I was living in Los Feliz, a stone's throw from Griffith Park. I loved that once I made the long drive home from teaching in South Los Angeles on Friday, I could have a weekend of hiking, culture and trendy restaurants without ever getting in my car. My good friend lived across the hall, and it was she who got the call from our mutual friend, a prolific dater, to come to a singles party in Santa Monica that was uncharacteristically short on women. I balked. Intentional mating events and trekking to the Westside filled me with dread. Still, as a favor and because my neighbor offered to drive, I went.
We spent the evening squished on a couch with an architect, who was tipsy and offered to buy me a house, and Bruce, a friend of our dater friend. Bruce was one of many in her stable of potentials who just wasn't quite perfect. Though mostly trapped in the drunken conversation to my left, I chatted enough with Bruce to note that he seemed pleasant, mildly humorous and altogether inoffensive. A week later, I went solo to a house concert and ran into him. This time I found him downright enjoyable, though I still didn't see this Jewish doctor from the Valley as a potential date. When the evening ended and he remarked, "I hope we see each other again," I breezily responded, "I'm sure we will" and bounced away.
Shortly after, I left for Paris, a consolation trip after five years of trying to get pregnant on my own and failing. When I returned there was a message from Bruce. On our first date, we took my favorite hike to Frank Lloyd Wright's Ennis House, enjoyed a low-key Italian dinner and had a nice evening. Not spectacular, but very nice. And that characterized our sporadic dating over the next three months until I invited him to come with me to visit my family-by-choice in San Diego for the Fourth of July.
Our day went splendidly — Bruce gamely consumed his first tofu-pup and I noticed that I felt a strong spark of physical attraction that he hadn't triggered before. My godson pulled me aside to say, "I like him," and on the drive home, I realized that Bruce's Lexus might be bourgeois, but it was really comfortable.
And then I heard nothing for almost two weeks.
I finally initiated contact, asking if he wanted to do something that weekend. Hesitation and then, "OK, as long as you understand I don't see anything romantic happening between us." Well, damn, I thought, another idiot man who doesn't know a fabulous woman when he meets one. Who needs him? What I said was, "Actually, I'm a little disappointed, and I need some time. I have plenty of friends, but you can call in a few weeks."
A week went by and I found I wasn't that upset, a testament to not yet having become intimate, and I did enjoy his company so I figured what the heck. I phoned, and we agreed to meet at a movie in Glendale.
As we stood chatting in line, he asked me what I was doing the week after next.
"The whole week," he replied. "Most summers I go to the Aspen Music Festival, but I spend a lot of time alone writing morose entries in my journal. I thought it would be fun to bring a friend."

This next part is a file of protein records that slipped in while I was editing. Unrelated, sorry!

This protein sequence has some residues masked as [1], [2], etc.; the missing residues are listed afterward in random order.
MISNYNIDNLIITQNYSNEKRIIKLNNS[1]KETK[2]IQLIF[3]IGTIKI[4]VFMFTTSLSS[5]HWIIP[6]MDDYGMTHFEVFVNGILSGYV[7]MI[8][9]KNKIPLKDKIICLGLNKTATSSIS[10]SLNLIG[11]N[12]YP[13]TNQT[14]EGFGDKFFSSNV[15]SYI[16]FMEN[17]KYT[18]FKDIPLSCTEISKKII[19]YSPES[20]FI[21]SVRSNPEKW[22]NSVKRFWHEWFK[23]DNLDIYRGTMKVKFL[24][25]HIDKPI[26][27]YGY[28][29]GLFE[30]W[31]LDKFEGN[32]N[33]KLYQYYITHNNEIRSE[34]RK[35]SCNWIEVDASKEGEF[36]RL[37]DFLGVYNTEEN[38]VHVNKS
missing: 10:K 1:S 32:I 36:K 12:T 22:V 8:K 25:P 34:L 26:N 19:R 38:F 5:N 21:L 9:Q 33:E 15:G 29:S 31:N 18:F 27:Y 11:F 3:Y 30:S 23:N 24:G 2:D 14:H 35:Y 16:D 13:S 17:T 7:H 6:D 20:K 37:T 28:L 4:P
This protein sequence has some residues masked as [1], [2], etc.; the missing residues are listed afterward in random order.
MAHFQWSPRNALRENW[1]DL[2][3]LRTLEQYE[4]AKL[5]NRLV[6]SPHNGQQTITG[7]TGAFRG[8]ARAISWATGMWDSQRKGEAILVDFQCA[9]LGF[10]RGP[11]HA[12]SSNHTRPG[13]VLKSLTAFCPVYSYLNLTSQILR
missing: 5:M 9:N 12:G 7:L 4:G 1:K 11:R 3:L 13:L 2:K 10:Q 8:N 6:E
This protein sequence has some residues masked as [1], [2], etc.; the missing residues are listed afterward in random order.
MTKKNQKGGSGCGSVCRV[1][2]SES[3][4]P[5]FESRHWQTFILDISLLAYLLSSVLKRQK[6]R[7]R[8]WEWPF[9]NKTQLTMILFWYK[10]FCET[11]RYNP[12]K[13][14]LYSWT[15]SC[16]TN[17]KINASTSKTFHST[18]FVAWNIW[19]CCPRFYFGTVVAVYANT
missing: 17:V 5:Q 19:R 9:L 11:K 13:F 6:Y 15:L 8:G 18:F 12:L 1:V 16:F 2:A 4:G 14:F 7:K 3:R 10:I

I laughed, "I can't do that on a teacher's salary."
"That's OK," he said. "My treat."
And so we went for six magical days in Aspen.
We spent every waking moment together. We had rooms side-by-side at a charming motel, and each evening we would go to our separate doors, keys in hand, like something out of a Katharine Hepburn movie. One night, we got a little tipsy and he actually kissed me good night. Could things be progressing, I thought? But the next evening it was back to being utterly platonic. When we retired to our respective rooms for the last time, I threw pillows at the walls, cursing him for his obliviousness.
The flight home was quiet, the inch separating our elbows on the armrest bristling with energy. It was Friday, and he had invited me to go with him Saturday to an anniversary dinner with his best friend and his wife. We had a great time. However, as we drove back to my car, parked at Bruce's home in Tarzana, I wondered if he would invite me in and my blood simmered. I also thought: "If he thinks I will be his date whenever his sorry, single self needs someone to make a foursome, he can forget it."
He invited me in. We sat on the couch in the den. Shockingly, he took my hand. "I think we need to talk," he said. I looked at him. "I think you need to talk."
So he did, about how he realized on the trip that he had never spent close to that amount of time with anyone without feeling annoyed, about how he had wanted to take the next step but felt it wasn't part of the "deal," having invited me to come as just a friend.
About how he had longed to take my hand on the plane ride home.
Exactly one year later we returned to Aspen, same motel, but just one room this time. It was a beautiful honeymoon.
Samuels is a storyteller and substitute teacher living in Tarzana with her husband, Bruce, and their twin daughters.
L.A. Affairs chronicles the current dating scene in and around Los Angeles. We pay $300 a column. If you have comments or a true story to tell, email us at LAAffairs@latimes.com.
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